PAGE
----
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Crop Science Abstract -

Cotton Allelochemics and Growth of Tobacco Budworm Larvae1

 

This article in CS

  1. Vol. 23 No. 6, p. 1195-1198
     
    Received: Mar 21, 1983


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doi:10.2135/cropsci1983.0011183X002300060039x
  1. Johnie N. Jenkins2,
  2. P. A. Hedin3,
  3. W. L. Parrott2,
  4. J. C. McCarty Jr.2 and
  5. W. H. White4

Abstract

Abstract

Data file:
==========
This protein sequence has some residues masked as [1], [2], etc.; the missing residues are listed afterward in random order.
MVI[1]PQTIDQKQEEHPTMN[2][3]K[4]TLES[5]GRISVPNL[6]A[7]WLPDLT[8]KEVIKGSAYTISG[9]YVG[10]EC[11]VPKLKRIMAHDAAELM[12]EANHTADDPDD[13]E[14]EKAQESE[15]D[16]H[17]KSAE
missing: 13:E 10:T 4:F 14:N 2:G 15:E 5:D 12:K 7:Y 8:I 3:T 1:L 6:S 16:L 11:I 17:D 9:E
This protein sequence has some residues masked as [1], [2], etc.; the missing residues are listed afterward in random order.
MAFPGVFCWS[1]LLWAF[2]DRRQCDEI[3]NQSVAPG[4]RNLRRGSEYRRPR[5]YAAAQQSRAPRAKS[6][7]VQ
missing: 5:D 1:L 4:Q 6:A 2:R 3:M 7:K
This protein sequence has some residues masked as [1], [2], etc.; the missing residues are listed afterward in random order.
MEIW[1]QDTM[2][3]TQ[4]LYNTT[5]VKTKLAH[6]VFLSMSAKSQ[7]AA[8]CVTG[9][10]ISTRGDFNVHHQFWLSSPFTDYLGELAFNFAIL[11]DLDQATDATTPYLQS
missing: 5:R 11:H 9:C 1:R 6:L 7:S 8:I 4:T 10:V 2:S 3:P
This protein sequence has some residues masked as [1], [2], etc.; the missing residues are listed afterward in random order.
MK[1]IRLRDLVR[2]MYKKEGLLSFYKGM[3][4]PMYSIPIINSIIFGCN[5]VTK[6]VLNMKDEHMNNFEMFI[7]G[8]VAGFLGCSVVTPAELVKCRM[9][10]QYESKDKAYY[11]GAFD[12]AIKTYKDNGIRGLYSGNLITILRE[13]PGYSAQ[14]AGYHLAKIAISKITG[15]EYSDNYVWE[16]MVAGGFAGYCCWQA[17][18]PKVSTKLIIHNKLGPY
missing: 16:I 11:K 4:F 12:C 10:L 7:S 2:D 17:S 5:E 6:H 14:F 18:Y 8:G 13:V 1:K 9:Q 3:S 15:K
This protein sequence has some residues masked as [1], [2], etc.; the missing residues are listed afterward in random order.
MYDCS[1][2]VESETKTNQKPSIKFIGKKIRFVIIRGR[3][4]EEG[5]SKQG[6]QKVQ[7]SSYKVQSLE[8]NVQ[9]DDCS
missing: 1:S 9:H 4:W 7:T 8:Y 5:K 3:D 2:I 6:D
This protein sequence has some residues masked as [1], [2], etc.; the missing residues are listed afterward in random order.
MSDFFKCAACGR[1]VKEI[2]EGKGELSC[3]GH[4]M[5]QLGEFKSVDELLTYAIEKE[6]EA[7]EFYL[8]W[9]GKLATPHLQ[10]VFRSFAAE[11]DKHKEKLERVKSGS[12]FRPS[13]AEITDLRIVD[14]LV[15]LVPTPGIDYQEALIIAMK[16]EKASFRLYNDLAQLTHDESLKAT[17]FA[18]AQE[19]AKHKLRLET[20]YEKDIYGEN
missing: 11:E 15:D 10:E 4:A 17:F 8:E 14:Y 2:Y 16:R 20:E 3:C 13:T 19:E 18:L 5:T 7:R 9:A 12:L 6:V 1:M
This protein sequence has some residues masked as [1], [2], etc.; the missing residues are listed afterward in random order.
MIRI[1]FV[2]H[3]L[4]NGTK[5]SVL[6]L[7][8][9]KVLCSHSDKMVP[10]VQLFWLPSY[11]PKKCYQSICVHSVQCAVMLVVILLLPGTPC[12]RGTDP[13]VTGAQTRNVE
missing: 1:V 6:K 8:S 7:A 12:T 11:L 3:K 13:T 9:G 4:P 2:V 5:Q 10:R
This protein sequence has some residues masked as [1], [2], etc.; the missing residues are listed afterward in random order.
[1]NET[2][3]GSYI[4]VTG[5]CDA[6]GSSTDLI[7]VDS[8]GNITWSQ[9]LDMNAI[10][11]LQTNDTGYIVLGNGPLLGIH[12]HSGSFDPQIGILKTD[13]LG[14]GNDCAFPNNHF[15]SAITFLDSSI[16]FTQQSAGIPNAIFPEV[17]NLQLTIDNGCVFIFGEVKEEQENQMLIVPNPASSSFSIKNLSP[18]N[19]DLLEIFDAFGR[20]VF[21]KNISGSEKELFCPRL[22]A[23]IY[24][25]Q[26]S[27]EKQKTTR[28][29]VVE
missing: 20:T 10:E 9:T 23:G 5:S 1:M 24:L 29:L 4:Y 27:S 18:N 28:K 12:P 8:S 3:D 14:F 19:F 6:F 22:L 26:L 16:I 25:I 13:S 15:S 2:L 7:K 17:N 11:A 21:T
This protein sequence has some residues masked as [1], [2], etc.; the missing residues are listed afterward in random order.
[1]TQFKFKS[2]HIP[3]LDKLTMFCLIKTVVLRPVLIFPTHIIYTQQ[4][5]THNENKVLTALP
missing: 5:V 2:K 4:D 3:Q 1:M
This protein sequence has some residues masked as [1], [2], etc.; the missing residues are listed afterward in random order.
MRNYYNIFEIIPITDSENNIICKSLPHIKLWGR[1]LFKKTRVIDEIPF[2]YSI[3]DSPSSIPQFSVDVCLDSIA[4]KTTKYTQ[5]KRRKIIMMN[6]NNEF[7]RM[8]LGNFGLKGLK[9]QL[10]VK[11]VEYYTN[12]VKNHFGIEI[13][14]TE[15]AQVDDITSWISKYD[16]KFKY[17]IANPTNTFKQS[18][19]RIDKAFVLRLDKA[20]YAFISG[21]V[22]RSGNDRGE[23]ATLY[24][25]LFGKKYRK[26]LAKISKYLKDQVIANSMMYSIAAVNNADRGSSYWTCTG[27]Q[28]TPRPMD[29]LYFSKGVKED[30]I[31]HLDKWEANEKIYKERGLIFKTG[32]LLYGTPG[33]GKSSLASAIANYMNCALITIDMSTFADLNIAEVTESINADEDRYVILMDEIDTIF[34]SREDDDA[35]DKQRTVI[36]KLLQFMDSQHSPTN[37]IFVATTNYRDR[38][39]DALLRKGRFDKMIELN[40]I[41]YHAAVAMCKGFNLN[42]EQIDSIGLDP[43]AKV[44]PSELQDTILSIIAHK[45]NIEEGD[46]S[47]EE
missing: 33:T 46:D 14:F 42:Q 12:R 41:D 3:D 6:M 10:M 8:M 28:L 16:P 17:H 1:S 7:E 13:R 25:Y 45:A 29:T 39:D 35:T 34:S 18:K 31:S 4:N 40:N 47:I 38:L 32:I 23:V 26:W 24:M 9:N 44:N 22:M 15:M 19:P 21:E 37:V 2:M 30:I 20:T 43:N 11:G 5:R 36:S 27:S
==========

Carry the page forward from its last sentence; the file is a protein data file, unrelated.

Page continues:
Eight alleged allelochemics that naturally occur in cotton, Gossypium hirsutum L., or as a constituent part, were added to a commercial wheat-germ diet at various concentrations. Neonate larvae of tobacco budworm [Heliothis virescens (F.)] were allowed to feed for 5 days and then weighed to determine the effects of allelochemics on larval growth. Regression equations were fitted to the data. A linear regression in the form Y = a + bX described the relationship for cyanidin, delphinidin, and gossypol up to 0.20% in the diet. A curvilinear regression equation in the general form of Y = aXb described the relationships for catechin, condensed tannin, chrysanthemin (cyanidin -3-β-glucoside), isoquercitrin, and quercetin. These were fed at higher levels (up to 1%) than the three allelochemics fitted with the linear regression equation. The level of each allelochemic in cotton required to reduce larval weight 90% is within the range of the amounts found in various cotton strains and primitive accessions. All except gossypol are found in several plant families and may thus be useful in developing plant resistance to tobacco budworm in several plant families. Several species of Heliothis are pests of economic importance worldwide.

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